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Marlborough should consider applications from transgender girls

Written by Senior Editorial Board

With the growing national awareness of the transgender community, Marlborough should write an enrollment policy that reflects an understanding of the gender spectrum. In order to better support gender-expansive students, Marlborough should state that it will consider the application of any student who identifies as a girl, as well as support all students who are enrolled if their gender identity changes. Nyala Carbado ’14 met recently with Head of School Dr. Sands about better supporting diversity at Marlborough (see page 3). Marlborough should be a safe space for all the students in the community, not just those who fall on the female end of the gender spectrum.

As a school committed to the education of girls, Marlborough should consider the application of a transgender girl because she is a girl regardless of her anatomy. Gender is different from sex, and a student’s gender is whatever that student says it is, a deeply personal identity. According to the GLAAD Media Reference Guide, a transgender girl identifies and lives as a girl but was designated as a boy at birth. Although opponents to this policy might argue that the nature of an all-girls school is binary, the reality is that gender is a spectrum. Marlborough’s current omission of a policy regarding transgender students shows a lack of recognition of the gender spectrum. The National Coalition of Girls Schools’ recommendation to its member schools this summer to consider applications on a case-by-case basis is inadequate. Writing an enrollment policy open to the applications of transgender girls would show that Marlborough supports all girls.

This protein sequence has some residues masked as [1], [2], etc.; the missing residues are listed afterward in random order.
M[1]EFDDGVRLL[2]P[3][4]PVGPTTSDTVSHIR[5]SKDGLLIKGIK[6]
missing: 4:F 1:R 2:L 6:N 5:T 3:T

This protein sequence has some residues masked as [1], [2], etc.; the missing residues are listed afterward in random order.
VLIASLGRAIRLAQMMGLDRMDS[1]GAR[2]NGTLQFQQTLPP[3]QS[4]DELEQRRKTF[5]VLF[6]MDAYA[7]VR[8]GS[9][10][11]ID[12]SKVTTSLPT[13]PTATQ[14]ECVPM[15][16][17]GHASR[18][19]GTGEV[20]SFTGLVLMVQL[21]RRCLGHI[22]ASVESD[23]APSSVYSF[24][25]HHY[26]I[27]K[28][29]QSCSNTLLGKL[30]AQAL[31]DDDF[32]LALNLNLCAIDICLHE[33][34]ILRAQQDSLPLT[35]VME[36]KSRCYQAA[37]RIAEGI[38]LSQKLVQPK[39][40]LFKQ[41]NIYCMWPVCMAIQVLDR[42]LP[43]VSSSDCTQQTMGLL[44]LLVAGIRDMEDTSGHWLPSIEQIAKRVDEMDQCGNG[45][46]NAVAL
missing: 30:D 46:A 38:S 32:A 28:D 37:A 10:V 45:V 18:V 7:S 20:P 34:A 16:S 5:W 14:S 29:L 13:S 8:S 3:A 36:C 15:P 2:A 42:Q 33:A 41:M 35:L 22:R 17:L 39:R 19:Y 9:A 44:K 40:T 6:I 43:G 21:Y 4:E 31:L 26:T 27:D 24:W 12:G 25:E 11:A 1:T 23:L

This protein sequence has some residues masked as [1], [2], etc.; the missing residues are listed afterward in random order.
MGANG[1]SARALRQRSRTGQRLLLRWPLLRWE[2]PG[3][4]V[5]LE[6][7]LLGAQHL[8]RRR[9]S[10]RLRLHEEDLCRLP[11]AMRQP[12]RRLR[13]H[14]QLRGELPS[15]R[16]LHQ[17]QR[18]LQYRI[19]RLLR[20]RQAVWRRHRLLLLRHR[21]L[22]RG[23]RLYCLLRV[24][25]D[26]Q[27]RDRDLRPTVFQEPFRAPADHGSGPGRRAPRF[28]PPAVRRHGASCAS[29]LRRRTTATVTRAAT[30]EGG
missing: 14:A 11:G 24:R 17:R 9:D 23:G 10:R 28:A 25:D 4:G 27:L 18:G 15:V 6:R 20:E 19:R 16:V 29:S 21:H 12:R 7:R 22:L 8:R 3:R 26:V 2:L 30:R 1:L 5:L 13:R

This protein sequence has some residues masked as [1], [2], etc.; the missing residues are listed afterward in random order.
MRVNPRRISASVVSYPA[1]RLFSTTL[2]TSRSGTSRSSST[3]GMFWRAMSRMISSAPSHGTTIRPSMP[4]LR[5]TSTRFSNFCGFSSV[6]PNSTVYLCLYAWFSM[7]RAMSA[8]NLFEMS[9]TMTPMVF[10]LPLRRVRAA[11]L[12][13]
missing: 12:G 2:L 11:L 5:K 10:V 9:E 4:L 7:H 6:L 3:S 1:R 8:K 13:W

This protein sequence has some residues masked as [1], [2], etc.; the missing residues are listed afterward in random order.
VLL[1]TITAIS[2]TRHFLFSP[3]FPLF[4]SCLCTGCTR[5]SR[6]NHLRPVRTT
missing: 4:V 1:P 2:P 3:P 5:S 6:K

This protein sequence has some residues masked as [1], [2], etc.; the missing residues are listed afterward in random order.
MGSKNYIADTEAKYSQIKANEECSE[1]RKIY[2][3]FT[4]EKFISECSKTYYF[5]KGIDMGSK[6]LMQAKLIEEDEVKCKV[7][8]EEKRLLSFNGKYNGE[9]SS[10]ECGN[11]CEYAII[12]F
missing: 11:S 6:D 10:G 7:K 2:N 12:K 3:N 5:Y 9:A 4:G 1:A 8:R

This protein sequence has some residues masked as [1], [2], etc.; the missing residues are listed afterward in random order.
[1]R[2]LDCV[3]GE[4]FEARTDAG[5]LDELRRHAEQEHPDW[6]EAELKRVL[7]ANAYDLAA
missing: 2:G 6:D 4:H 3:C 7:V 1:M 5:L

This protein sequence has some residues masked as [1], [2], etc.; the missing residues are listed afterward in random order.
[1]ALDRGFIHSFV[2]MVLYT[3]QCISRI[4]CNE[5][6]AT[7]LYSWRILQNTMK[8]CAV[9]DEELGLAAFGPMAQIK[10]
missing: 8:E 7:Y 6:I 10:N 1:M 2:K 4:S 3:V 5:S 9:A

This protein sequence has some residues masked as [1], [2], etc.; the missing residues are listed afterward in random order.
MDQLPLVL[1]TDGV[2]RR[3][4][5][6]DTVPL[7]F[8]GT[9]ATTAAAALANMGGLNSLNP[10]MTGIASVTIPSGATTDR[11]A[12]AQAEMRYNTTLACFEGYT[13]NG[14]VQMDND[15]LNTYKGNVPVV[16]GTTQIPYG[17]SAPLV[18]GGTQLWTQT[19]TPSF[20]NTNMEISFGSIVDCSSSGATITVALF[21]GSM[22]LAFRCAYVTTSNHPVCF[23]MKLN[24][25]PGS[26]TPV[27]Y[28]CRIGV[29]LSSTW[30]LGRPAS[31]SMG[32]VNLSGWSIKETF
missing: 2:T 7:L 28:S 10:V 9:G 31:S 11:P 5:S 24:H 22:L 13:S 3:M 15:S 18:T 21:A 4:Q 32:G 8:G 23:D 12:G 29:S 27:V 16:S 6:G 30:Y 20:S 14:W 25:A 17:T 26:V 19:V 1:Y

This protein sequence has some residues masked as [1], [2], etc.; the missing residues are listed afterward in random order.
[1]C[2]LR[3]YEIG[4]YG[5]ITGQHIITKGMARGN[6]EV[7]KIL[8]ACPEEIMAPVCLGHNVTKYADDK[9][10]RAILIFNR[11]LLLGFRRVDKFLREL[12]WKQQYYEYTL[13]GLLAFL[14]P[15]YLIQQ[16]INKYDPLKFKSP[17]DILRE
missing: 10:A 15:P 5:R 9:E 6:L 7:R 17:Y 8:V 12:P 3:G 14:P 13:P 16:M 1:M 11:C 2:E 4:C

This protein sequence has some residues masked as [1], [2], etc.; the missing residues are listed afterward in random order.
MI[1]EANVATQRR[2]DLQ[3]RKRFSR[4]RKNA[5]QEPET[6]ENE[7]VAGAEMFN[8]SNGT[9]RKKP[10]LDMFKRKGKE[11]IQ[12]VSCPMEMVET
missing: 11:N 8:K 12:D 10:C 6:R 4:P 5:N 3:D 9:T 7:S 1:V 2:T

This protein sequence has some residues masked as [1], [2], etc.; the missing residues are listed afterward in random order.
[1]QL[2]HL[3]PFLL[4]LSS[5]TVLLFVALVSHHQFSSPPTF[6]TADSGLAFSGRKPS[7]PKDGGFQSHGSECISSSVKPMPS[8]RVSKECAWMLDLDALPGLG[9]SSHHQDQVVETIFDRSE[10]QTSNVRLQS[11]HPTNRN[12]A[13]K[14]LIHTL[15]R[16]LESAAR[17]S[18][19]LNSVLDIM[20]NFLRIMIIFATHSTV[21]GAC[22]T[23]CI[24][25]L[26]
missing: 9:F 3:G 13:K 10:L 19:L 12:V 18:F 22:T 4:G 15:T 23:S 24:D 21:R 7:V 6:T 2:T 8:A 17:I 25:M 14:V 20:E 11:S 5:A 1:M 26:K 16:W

Marlborough should show its dedication to its diverse student body by stating that it will support all  enrolled students if their gender identity changes. Such a policy would not only set a tone for the School as a place that would support a transgender girl but would also show current students who may be questioning their gender identity that the School supports students across the gender spectrum.

Just because we may not hear from transgender students yet at Marlborough does not mean they are not on our campus. A widely-cited 2011 study by UCLA’s Williams Institute, a think tank that researches gender identity and sexual orientation policy found that around 700,000 Americans are transgender. An enrollment policy could give a voice to students who may feel silenced in an environment that defines itself along gender lines.

Inclusiveness and diversity have been central to the School’s dialogue as Marlborough focuses on the Core Value of  community this year. That welcoming and appreciation of difference should extend to students of all gender identities.